Afterwards, we warm up over a quick coffee in the on-site cafe, but we don't hang round for long - pretty soon we are boarding the next part of the Ropeway, for some more great scenery as we descend from the crater towards Togendai Port, where we will board one of the Kankosen Pirate Ships for a cruise across Lake Ashinoko.
Needless to say, the pirate ships are not exactly authentic - these replicas are definitely somewhat tacky as well as packed solid with day tripping tourists. But they are nevertheless a comfortable and entertaining way to cruise across the lovely lake Ashi, the boat ride taking around 30 minutes.
En route there are some picturesque views of lake Ashi itself and the surrounding woodlands which cover the mostly undeveloped shore. For those lucky enough to have a clear day, sightings of Mount Fuji are sometimes possible during the crossing too.
And as we approach the end of our cruise, there are also some lovely views of the Jinjya Heiwa-no-Torii - the floating red torii gate near the Hakone shrine.
Our cruise ship takes us into Hakone-machi port, and from there we take a gentle walk along the shoreline of lake Ashi, towards Moto-Hakone port and via the Ancient Cedar Avenue. (Do note that some of the pirate cruise ships dock at Moto-Hakone port rather than Hakone-machi.)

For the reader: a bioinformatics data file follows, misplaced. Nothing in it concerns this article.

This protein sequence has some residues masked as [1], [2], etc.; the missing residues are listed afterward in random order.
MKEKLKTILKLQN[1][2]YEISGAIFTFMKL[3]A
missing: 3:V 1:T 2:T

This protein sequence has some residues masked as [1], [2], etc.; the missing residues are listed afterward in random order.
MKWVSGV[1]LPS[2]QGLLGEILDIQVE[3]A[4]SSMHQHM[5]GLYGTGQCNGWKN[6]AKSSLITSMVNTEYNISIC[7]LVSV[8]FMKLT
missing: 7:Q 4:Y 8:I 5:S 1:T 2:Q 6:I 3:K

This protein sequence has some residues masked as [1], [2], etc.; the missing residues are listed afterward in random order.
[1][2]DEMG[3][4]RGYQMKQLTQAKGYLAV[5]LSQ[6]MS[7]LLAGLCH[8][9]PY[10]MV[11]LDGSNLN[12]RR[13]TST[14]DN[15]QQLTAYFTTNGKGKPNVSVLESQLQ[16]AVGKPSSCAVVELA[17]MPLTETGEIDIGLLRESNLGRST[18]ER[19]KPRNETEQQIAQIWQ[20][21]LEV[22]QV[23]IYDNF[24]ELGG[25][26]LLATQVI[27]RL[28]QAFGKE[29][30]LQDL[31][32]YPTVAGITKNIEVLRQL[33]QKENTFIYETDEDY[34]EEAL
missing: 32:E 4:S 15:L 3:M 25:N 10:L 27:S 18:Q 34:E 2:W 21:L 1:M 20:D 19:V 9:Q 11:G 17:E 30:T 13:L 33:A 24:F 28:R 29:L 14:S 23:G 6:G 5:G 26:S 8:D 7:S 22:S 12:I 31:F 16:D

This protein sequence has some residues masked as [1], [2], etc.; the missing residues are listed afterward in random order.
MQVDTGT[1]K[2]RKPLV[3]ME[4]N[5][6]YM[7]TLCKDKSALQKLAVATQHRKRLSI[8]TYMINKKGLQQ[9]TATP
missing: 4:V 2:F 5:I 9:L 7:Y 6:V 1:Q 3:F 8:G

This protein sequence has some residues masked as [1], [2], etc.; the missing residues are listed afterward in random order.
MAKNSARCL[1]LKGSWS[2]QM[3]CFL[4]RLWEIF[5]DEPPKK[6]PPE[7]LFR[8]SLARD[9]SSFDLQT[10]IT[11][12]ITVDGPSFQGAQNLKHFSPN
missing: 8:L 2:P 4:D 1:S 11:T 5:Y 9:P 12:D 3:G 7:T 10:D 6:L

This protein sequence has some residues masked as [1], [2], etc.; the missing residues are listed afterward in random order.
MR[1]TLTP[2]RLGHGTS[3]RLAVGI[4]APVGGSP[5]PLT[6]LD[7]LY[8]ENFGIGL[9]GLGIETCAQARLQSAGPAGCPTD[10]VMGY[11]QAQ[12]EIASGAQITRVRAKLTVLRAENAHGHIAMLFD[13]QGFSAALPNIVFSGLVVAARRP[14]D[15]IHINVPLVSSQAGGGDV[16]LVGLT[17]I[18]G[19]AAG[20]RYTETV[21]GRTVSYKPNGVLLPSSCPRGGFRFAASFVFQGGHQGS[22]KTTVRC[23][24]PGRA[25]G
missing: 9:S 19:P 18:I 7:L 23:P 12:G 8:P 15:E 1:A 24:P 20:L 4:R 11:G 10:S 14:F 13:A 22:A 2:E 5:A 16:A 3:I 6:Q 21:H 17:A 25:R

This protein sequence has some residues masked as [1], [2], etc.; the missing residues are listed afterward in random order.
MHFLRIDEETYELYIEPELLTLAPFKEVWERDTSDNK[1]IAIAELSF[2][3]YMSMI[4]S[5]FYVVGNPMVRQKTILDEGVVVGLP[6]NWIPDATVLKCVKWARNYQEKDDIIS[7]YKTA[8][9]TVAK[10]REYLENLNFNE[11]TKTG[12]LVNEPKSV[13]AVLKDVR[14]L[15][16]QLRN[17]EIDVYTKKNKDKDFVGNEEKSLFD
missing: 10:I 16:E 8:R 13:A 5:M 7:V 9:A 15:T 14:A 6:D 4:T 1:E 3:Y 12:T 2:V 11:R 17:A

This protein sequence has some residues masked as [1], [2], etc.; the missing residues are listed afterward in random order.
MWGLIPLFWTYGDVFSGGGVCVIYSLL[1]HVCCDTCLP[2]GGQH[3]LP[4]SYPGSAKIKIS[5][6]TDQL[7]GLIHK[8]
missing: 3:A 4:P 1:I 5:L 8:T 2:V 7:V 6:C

On the way we stop for some browsing of the local artisan wood inlay crafts at Hakone Maruyama, and pick up a couple of souvenirs to take home with us.
Then we continue on a little further past Moto-Hakone port, to visit the Hakone-jinja shrine, and see the floating red torii gate again up close.
By now, it is time for lunch, and we have certainly worked up an appetite!
We make our way back to 'Bakery & Table' in Hakone-moto - a popular food spot in the area, as the queues out the door for the ground floor bakery attest. The breads and baked goods on display look tempting, but we have earnt a repose after all the sightseeing, and we decide to ask for a table upstairs.
In fact there are 2 restaurant options at Bakery & Table - a cafe on the first floor serving many of the bakery options, and a restaurant serving slightly higher end food on the second. Having not made a booking in advance there is a bit of a wait, but soon enough we are given a seat in the restaurant, which has an open plan kitchen and some stunning views over lake Ashi.
The Bakery & Table restaurant menu includes things like open sandwiches, quiches and the like, as well as being known for their sweet and savoury crepes, which you can see being prepared in front of you. The food is gorgeously presented, fresh and tasty. Between us we have a quiche and a savoury pancake, and we thoroughly enjoy both as we take in the Ashinoko views before us, glass of wine in hand and once again grateful for the experiences this remarkable country has given us.
We also order a dessert to share, and what arrives is almost too pretty to eat!
Bakery & Table did not disappoint, gets a great review from us, and we think its popularity is very well-deserved.